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The History of Rock and Roll -- Time for Alternative Music?

The incident in the Matsqui segregation unit that led to the transfer of the three men was not unique in the history of Matsqui. These kinds of disturbances are part of a recurring cycle, and in the language of the prison they are often referred to as "rock and roll." As I will be describing in a later chapter, the Kent segregation unit has its own history of rock and roll, although these events occurred with far more frequency in the early ‘80s when Kent opened. Given the nature of segregation units, it would not be unreasonable to expect that, as the saying goes, "rock and roll is here to stay." However, reflecting on the incident at Matsqui in 1994, it is worth contemplating the possibility of an alternative contemporary music.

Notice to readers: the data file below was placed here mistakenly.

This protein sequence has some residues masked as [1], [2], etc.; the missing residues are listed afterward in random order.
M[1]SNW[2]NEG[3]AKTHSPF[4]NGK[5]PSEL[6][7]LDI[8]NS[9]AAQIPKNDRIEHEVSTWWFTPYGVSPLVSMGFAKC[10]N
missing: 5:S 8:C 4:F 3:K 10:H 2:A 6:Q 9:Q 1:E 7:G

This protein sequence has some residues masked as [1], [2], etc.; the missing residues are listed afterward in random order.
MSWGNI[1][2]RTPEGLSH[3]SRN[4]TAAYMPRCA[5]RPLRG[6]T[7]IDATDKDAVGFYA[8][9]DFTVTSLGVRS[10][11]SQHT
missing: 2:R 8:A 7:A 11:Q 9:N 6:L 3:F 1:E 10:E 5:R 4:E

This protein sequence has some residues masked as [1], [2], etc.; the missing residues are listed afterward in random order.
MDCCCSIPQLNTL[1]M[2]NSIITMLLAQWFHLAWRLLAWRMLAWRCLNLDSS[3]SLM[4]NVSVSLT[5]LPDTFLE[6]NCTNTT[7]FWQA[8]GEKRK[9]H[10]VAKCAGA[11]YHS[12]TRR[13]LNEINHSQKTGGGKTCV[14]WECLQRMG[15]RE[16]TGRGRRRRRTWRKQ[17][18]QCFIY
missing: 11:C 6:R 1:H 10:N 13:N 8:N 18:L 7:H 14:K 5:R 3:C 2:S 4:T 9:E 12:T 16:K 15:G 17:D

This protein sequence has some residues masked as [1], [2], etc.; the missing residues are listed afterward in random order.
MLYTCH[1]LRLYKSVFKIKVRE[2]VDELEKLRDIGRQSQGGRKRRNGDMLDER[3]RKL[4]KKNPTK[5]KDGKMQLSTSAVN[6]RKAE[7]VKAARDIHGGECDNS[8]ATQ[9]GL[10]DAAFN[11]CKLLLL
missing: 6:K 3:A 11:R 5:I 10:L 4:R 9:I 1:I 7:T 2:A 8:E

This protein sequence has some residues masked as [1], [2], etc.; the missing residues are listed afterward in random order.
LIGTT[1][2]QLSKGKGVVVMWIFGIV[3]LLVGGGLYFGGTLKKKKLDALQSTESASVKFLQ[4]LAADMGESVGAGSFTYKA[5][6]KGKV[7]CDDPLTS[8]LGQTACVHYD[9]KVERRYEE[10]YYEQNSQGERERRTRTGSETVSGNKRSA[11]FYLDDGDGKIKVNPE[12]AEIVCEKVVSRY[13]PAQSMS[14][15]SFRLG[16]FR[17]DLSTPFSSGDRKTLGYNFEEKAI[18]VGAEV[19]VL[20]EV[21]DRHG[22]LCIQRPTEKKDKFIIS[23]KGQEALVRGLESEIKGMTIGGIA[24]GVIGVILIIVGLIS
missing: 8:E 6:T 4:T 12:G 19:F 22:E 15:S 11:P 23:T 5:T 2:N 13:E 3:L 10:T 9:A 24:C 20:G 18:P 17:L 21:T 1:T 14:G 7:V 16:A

From everything I heard and learned about this incident, it was one that could have been prevented prior to the general disruption of the segregation unit and without the necessity of transferring the prisoners. According to Mr. Hanlon, the whole affair was instigated by the conduct of one officer in closing the food slots in what was perceived to be an arbitrary manner. This was compounded the next day by refusing to allow Mr. Binford to take both his exercise and his shower. Put in context, Mr. Binford went to the exercise yard on a very hot day and worked out. It made sense that when he came back from exercise he would be allowed to take his shower to clean himself up. However, the officer decided that it was one or the other -- exercise or shower -- and this, coming as it did after the closing of the slots, led to the disturbance. Even at that point it would seem that it could have been easily resolved had the source of the prisoners’ grievances been addressed. What this would have required was the presence of some third party to affect a mediation. This was the role I played on several occasions during my research but it could also have been handled by a member of the Inmate Committee, or a staff member who was well acquainted with the prisoners but who was not involved in the incident. Instead, it was left to the segregation staff themselves, one of whose members had provoked the incident, to resolve it. Predictably this led to escalation rather than resolution, with both sides taking increasingly adversarial positions. Under this scenario, when the preferred vehicles to resolve disputes are cell extraction teams, the use of force, and placing prisoners in strip cells, it does not take long to reach the point where cells are flooded, fire alarms are sounded and the only institutional response is seen to be an emergency transfer to maximum-security and prolonged segregation.

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